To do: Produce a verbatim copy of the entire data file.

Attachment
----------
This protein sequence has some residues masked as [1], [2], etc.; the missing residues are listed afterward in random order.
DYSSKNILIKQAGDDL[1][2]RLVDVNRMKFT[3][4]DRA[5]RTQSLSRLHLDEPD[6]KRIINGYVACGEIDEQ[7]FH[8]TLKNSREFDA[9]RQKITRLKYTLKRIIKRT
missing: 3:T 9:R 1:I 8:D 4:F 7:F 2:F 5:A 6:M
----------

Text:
This protein sequence has some residues masked as [1], [2], etc.; the missing residues are listed afterward in random order.
DYSSKNILIKQAGDDL[1][2]RLVDVNRMKFT[3][4]DRA[5]RTQSLSRLHLDEPD[6]KRIINGYVACGEIDEQ[7]FH[8]TLKNSREFDA[9]RQKITRLKYTLKRIIKRT
missing: 3:T 9:R 1:I 8:D 4:F 7:F 2:F 5:A 6:M